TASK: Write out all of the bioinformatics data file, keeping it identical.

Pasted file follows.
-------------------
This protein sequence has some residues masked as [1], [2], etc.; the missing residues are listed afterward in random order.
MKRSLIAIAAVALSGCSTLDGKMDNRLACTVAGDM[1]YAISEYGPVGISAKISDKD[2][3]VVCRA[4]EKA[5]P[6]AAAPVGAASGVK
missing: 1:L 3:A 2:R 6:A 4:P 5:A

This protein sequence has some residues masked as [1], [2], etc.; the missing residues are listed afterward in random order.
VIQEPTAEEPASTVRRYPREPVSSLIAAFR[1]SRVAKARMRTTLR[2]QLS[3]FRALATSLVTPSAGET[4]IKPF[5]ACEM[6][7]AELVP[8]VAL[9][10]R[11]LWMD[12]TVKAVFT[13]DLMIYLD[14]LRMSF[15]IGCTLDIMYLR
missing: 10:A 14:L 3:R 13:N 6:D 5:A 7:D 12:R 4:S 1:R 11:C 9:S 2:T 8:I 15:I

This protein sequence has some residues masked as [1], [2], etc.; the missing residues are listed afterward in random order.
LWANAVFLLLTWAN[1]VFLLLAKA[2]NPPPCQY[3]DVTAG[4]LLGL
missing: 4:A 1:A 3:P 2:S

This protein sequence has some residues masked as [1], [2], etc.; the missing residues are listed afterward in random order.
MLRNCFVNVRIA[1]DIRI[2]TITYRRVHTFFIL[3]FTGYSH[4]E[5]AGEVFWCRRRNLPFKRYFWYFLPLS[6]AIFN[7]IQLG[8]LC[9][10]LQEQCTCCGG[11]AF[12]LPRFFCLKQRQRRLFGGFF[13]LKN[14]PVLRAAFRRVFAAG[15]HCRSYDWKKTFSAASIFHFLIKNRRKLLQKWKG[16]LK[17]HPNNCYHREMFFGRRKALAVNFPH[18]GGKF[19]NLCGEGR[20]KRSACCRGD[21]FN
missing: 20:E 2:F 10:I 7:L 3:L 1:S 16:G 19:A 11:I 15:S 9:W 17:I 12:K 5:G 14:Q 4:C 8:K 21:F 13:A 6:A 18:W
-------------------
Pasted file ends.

This protein sequence has some residues masked as [1], [2], etc.; the missing residues are listed afterward in random order.
MKRSLIAIAAVALSGCSTLDGKMDNRLACTVAGDM[1]YAISEYGPVGISAKISDKD[2][3]VVCRA[4]EKA[5]P[6]AAAPVGAASGVK
missing: 1:L 3:A 2:R 6:A 4:P 5:A

This protein sequence has some residues masked as [1], [2], etc.; the missing residues are listed afterward in random order.
VIQEPTAEEPASTVRRYPREPVSSLIAAFR[1]SRVAKARMRTTLR[2]QLS[3]FRALATSLVTPSAGET[4]IKPF[5]ACEM[6][7]AELVP[8]VAL[9][10]R[11]LWMD[12]TVKAVFT[13]DLMIYLD[14]LRMSF[15]IGCTLDIMYLR
missing: 10:A 14:L 3:R 13:N 6:D 5:A 7:D 12:R 4:S 1:R 11:C 9:S 2:T 8:I 15:I

This protein sequence has some residues masked as [1], [2], etc.; the missing residues are listed afterward in random order.
LWANAVFLLLTWAN[1]VFLLLAKA[2]NPPPCQY[3]DVTAG[4]LLGL
missing: 4:A 1:A 3:P 2:S

This protein sequence has some residues masked as [1], [2], etc.; the missing residues are listed afterward in random order.
MLRNCFVNVRIA[1]DIRI[2]TITYRRVHTFFIL[3]FTGYSH[4]E[5]AGEVFWCRRRNLPFKRYFWYFLPLS[6]AIFN[7]IQLG[8]LC[9][10]LQEQCTCCGG[11]AF[12]LPRFFCLKQRQRRLFGGFF[13]LKN[14]PVLRAAFRRVFAAG[15]HCRSYDWKKTFSAASIFHFLIKNRRKLLQKWKG[16]LK[17]HPNNCYHREMFFGRRKALAVNFPH[18]GGKF[19]NLCGEGR[20]KRSACCRGD[21]FN
missing: 20:E 2:F 10:I 7:L 3:L 1:S 16:G 19:A 11:I 15:S 9:W 17:I 12:K 5:G 14:Q 4:C 8:K 21:F 13:A 6:A 18:W